• The Heritage Network
    • Resize:
    • A
    • A
    • A
  • Donate
  • Borders Bookseller Goes Belly Up, but Save Your Tears

    The slow, painful end of Borders bookstores has finally arrived. After filing for Chapter 11 bankruptcy protection in February and taking actions to save the company, the 40-year-old chain with locations across the country will begin liquidation on Friday. All told, 399 stores will close, and 10,700 workers will lose their jobs.

    For those who enjoyed perusing Borders’s aisles of books, shopping its bargain bins, listening to music, or sipping coffee in its cafes, the company’s closing will come as a loss, but its end is a story of how capitalism really works.

    Borders got its start in Michigan and became an innovator in its industry. It is credited by some with popularizing the super bookstore, but ironically enough, it is criticized for putting independent bookstores out of business.

    But the book business has changed radically since Borders hit its zenith. Amazon.com came on the scene, as did its Kindle e-reader. The result? Consumers can purchase more books at a fraction of Borders’s price—all without having to travel to a store, wait in line, sort through shelves, and be disappointed when the book they want is out of stock.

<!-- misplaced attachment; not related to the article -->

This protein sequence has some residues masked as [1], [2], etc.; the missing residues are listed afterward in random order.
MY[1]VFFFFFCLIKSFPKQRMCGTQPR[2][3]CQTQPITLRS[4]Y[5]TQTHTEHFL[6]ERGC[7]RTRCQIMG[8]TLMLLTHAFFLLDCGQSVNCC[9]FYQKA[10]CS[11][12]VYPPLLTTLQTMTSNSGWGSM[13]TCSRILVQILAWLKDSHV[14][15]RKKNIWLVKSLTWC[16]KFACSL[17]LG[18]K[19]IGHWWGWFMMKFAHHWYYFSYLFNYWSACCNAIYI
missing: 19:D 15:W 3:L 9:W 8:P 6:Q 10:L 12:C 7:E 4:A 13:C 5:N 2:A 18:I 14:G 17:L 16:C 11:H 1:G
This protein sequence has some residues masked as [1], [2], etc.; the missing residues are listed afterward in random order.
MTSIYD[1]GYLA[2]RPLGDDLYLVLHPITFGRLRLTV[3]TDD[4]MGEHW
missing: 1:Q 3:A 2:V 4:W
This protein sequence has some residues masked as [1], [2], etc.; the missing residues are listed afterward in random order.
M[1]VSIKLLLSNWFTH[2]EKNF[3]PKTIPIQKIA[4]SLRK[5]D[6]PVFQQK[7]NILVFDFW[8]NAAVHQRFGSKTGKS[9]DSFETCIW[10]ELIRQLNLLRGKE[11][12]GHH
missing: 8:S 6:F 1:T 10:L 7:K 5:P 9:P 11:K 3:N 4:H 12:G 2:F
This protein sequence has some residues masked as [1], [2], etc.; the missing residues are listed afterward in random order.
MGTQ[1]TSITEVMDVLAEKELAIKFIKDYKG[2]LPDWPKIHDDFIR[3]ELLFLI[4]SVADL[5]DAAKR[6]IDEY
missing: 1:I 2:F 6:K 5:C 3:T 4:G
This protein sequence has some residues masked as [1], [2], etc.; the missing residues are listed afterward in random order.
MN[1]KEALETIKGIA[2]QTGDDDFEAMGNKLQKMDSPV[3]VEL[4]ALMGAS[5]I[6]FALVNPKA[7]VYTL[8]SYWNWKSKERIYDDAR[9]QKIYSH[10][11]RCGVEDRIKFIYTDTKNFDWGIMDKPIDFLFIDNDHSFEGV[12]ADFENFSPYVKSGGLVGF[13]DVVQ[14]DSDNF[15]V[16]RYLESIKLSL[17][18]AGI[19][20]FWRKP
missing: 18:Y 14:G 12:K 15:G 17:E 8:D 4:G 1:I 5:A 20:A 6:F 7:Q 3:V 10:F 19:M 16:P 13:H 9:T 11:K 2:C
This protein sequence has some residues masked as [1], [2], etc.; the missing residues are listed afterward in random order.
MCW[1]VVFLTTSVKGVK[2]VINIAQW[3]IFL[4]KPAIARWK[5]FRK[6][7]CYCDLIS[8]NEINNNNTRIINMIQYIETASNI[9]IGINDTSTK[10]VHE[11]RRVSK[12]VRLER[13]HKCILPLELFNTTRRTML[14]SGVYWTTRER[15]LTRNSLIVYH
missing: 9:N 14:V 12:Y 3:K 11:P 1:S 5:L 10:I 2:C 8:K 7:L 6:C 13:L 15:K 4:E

Meanwhile, Borders failed to innovate, made poor business decisions, over-expanded, was late to the e-reader game, and hasn’t made a profit in five years. In short, like the independent bookstores Borders supposedly helped put out of business, it just could not compete in the marketplace. That’s capitalism.

    And that’s what many are lamenting. Detroit Free Press columnist Mitch Albom gushed over Borders’s “magic” and the decline of “the American bookstore,” remarking:

    The problem is people don’t love books the way they once did, nor do they read them the same way. Cheaper electronic versions undermine the need for shelf-space. Younger audiences who haven’t grown up with rainy afternoons spent inside book pages, don’t snap up the latest great read—unless there’s a certain vampire or wizard attached. The backlists of mid-level authors are not lucrative for the balance sheet. And the pressure for profits to keep the stock price high runs diametrically opposite to the slow, meandering, long-term customer approach that used to define bookstores.